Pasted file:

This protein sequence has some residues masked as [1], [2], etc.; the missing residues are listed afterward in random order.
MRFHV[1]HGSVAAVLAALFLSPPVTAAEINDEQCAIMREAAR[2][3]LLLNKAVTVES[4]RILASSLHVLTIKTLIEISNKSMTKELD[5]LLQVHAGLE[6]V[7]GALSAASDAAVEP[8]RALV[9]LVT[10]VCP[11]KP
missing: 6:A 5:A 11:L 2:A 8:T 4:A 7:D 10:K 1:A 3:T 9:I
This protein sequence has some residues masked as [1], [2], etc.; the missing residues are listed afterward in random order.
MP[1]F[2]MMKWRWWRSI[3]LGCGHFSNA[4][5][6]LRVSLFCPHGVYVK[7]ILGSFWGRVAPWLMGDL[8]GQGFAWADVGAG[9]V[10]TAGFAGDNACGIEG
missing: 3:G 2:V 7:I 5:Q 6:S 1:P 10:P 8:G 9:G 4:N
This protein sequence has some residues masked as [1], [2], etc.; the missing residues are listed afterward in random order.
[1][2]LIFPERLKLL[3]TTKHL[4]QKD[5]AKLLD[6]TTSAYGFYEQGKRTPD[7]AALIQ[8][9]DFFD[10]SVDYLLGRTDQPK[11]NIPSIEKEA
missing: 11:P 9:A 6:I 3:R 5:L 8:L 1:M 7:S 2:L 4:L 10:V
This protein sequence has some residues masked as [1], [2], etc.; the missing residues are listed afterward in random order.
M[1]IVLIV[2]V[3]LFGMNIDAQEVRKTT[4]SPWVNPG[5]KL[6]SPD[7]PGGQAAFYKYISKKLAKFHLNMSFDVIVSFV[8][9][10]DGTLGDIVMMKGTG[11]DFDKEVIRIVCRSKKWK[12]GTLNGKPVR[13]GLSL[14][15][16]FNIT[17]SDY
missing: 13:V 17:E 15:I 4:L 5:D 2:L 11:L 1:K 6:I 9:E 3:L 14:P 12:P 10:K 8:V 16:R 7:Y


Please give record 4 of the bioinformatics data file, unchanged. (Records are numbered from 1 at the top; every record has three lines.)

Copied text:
This protein sequence has some residues masked as [1], [2], etc.; the missing residues are listed afterward in random order.
M[1]IVLIV[2]V[3]LFGMNIDAQEVRKTT[4]SPWVNPG[5]KL[6]SPD[7]PGGQAAFYKYISKKLAKFHLNMSFDVIVSFV[8][9][10]DGTLGDIVMMKGTG[11]DFDKEVIRIVCRSKKWK[12]GTLNGKPVR[13]GLSL[14][15][16]FNIT[17]SDY
missing: 13:V 17:E 15:I 4:L 5:D 2:L 11:L 1:K 6:I 9:E 3:L 14:P 12:P 10:K 8:V 16:R 7:Y